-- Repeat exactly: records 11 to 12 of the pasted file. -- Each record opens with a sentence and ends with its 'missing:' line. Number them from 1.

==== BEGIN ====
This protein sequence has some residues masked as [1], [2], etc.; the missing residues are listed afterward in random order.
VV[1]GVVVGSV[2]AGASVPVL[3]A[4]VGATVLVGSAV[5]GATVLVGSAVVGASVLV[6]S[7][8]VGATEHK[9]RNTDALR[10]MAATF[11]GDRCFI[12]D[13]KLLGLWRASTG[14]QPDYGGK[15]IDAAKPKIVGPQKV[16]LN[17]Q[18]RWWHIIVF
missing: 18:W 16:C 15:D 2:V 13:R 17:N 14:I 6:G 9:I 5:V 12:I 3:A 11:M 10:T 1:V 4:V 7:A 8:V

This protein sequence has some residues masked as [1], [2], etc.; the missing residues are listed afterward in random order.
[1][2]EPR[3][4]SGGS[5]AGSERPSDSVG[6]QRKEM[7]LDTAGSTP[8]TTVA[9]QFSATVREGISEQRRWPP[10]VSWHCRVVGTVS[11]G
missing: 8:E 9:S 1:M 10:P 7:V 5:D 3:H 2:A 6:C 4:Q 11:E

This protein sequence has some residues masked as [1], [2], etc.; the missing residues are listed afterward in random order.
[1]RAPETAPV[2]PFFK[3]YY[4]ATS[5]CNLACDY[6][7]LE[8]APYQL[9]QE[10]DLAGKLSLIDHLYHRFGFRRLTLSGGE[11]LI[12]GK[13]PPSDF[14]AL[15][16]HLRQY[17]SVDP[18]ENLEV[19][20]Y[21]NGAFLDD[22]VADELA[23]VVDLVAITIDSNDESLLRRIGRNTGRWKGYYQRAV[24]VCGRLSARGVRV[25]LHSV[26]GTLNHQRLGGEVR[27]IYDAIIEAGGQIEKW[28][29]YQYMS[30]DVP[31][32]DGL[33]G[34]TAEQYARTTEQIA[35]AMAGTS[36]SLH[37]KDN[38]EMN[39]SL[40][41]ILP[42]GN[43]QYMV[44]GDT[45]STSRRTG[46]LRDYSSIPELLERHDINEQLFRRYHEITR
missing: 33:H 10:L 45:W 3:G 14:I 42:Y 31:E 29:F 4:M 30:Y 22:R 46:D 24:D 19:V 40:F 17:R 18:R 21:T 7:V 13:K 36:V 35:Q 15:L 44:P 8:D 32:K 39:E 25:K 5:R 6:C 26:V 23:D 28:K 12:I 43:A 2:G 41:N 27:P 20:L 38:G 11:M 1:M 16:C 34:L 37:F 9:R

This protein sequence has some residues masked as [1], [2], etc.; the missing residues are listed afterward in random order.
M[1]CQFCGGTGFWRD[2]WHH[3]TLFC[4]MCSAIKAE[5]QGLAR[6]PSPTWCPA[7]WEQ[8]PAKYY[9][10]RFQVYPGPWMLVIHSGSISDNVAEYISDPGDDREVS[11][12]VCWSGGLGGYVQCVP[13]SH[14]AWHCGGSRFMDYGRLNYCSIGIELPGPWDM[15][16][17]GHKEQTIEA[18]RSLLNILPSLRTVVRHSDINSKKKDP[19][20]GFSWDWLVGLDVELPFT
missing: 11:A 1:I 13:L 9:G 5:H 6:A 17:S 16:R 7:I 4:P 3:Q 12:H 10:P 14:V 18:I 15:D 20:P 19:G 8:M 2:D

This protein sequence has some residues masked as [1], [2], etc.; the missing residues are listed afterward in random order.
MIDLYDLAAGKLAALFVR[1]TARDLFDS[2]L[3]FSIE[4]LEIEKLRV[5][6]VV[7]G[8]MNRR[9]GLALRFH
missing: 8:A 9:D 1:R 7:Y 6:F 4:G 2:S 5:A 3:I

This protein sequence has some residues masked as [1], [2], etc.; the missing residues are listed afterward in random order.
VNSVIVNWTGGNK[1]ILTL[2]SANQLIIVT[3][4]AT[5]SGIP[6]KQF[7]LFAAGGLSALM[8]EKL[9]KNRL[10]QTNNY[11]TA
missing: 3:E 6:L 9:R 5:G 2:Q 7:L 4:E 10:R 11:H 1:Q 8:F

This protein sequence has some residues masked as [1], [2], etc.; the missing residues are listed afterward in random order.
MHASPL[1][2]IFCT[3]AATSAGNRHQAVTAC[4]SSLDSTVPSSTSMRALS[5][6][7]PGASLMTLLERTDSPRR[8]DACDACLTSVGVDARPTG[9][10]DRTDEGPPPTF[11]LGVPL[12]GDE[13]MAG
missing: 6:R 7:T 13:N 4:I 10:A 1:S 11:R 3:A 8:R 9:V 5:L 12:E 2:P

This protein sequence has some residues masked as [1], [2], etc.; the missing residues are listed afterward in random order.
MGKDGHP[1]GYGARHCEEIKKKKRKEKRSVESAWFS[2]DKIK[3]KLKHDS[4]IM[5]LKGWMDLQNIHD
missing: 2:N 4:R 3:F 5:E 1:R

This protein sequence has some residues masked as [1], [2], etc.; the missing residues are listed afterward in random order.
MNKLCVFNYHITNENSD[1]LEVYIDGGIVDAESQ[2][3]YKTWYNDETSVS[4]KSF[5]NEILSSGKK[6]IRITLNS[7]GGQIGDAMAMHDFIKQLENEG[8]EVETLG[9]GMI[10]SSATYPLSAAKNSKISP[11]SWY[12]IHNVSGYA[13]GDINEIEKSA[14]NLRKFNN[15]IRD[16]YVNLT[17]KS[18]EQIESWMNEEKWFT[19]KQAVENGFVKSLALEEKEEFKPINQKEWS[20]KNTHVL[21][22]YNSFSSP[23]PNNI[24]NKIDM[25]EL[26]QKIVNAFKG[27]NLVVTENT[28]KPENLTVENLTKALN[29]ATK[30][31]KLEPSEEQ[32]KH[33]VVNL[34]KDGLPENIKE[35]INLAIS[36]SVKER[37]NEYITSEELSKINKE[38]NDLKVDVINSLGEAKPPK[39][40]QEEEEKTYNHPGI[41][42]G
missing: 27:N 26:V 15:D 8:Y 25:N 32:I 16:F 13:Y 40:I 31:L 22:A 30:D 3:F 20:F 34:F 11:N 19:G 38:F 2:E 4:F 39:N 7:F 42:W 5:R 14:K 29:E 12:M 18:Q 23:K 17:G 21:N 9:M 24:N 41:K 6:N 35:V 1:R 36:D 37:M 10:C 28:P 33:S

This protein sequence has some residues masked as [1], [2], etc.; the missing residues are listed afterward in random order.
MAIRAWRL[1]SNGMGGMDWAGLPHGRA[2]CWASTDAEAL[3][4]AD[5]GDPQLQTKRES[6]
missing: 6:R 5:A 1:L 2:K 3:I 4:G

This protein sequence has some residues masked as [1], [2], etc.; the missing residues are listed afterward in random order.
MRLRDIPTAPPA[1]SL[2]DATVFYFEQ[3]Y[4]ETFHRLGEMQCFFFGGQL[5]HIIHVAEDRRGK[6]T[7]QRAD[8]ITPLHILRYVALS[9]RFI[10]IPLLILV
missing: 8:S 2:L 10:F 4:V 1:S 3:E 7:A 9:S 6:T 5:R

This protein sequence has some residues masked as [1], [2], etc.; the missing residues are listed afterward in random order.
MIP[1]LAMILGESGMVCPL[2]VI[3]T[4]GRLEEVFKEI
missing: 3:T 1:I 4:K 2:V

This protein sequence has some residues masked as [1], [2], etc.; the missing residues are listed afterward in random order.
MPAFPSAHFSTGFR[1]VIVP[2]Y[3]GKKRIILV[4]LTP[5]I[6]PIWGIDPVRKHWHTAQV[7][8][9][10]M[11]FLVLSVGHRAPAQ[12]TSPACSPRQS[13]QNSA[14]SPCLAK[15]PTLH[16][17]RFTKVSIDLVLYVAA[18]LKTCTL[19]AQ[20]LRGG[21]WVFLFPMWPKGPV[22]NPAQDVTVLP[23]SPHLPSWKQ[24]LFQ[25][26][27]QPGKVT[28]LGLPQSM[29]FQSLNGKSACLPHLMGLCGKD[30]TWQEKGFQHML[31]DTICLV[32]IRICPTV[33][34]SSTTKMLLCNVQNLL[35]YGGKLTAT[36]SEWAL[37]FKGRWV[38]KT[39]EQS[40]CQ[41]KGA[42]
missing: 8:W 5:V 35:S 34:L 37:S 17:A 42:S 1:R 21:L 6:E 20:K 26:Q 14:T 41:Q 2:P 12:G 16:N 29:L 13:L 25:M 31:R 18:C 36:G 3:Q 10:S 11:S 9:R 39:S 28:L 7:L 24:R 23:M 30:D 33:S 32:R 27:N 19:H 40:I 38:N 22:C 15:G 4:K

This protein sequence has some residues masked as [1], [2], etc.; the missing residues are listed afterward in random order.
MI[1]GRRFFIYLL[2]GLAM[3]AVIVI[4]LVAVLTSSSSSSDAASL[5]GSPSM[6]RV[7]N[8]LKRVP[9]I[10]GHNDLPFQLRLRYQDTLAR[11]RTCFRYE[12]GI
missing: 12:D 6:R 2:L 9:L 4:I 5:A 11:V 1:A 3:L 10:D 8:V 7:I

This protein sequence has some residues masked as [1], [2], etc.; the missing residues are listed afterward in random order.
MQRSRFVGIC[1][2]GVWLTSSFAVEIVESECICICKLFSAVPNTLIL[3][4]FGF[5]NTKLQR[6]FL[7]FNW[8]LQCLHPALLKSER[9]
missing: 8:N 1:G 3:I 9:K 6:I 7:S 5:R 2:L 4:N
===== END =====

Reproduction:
This protein sequence has some residues masked as [1], [2], etc.; the missing residues are listed afterward in random order.
MRLRDIPTAPPA[1]SL[2]DATVFYFEQ[3]Y[4]ETFHRLGEMQCFFFGGQL[5]HIIHVAEDRRGK[6]T[7]QRAD[8]ITPLHILRYVALS[9]RFI[10]IPLLILV
missing: 8:S 2:L 10:F 4:V 1:S 3:E 7:A 9:S 6:T 5:R

This protein sequence has some residues masked as [1], [2], etc.; the missing residues are listed afterward in random order.
MIP[1]LAMILGESGMVCPL[2]VI[3]T[4]GRLEEVFKEI
missing: 3:T 1:I 4:K 2:V